After the longest offseason in memory for Broncos Country, football has finally made its welcome turn, as the Denver Broncos travel to the Meadowlands to face the New York Giants.
What must the Broncos do to win this game, and what mistakes could ultimately cost them the season-opener? Let’s take a look, before predicting the final score.
How the Broncos win
Contain Saquon Barkley: Offensively, what do the Giants have outside of Saquon Barkley? Kenny Golladay is banged up and Evan Engram is out for this week’s contest, Daniel Jones seems to be his same turnover-prone self, and the offensive line projects to be the worst in the league. As long as Barkley is reigned in and prevented from gashing the Broncos on massive ground gains, New York’s offense feels just about hopeless.
Force the long drive: The reason “hopeless” was prefaced by “just about” in that prior section, is the G-Men’s two talented vertical threats — Golladay and Darius Slayton. It’s true that Golladay has been banged up throughout camp, and most of the past calendar year, but he and Slayton still present the threat to flip the game with one massive 40-yard reception. The Giants offense’ should be thoroughly outmatched from both a coaching and talent perspective. That means if the Broncos limit the big plays from Barkley, Slayton and Golladay and limit New York to big drives, Denver should easily cruise to victory.
Success in the red zone: On the other side of the ball, the key to a Broncos victory will be strong performances in scoring position. Many members of Broncos Country know the Mile High defense finished first in the redzone last season (and the year before), but did you know the Giants had the league’s second-best redzone defense in 2020? Denver’s defense should make it so that the offense only needs to produce field goals, but Teddy Bridgewater will have to avoid killer turnovers to make sure the Broncos don’t give the game away.
How the Broncos lose
Poor interior blocking: The Giants sneakily have one of the better interior pass-rush groups in the league. Leonard Williams is finally starting to live up to his ‘elite’ pre-draft perception, and Dexter Lawrence has the talent to sideline the Broncos’ ground attack. Lloyd Cushenberry III was one of Denver’s worst starters last year, while Dalton Risner and Graham Glasgow both under-performed. If that trend continues, it could be the first domino to fall, setting up an offensive collapse.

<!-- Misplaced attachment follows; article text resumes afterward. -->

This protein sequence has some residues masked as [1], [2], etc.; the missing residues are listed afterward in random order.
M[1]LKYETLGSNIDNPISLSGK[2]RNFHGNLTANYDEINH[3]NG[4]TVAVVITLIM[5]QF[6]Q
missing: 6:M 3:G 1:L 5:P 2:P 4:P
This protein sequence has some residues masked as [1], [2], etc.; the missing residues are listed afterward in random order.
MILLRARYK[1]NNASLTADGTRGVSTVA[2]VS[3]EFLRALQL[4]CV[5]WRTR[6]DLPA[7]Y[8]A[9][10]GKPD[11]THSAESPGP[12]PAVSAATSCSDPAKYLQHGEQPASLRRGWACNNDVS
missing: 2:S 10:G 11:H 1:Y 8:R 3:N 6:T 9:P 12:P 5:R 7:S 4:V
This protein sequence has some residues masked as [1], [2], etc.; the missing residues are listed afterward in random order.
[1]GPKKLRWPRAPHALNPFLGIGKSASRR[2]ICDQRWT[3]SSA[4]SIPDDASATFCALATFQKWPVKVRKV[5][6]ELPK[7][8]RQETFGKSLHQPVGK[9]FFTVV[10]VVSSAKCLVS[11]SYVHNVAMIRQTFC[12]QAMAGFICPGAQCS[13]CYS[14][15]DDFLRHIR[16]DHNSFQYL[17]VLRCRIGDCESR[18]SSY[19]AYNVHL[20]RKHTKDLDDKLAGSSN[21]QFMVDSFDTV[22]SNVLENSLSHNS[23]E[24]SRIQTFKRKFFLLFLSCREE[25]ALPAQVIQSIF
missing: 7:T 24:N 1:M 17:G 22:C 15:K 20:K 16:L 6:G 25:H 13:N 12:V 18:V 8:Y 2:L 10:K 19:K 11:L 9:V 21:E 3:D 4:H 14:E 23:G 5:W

Special teams nightmare: No one could argue against the fact that Denver’s special teams was just as bad in the preseason as it was in 2020. If anything, it almost felt worse. Special teams gaffes always hold the potential to flip a game on its head, and Giants return-man Jabril Peppers has the requisite gifts to make those mistakes especially painful for the Broncos. Again, New York should struggle to move the ball, so long returns that provide short fields — or touchdowns in a worst-case scenario — could provide the G-Men with the gasp of air they’ll desperately need.
The Broncos undeniably have concerns on their roster and trying to beat the Giants in New York the day after the 20th anniversary of 9/11 will be difficult without a doubt.
However, at the end of the day, the Broncos are just a much more talented team.
There are questions about Teddy Bridgewater and Drew Lock, but after the offseason Daniel Jones, one might prefer both of Denver’s signal-callers over the Giants’ starter.
There are also questions about head coach Vic Fangio, but Joe Judge has been the biggest laughing stock in the league this summer, and offensive coordinator Jason Garrett seems to be at a serious disadvantage to Denver’s defensive play-caller.
It might be low-scoring, and it might be ugly, the Broncos will win this game without too much sweat.
Final score: 23-9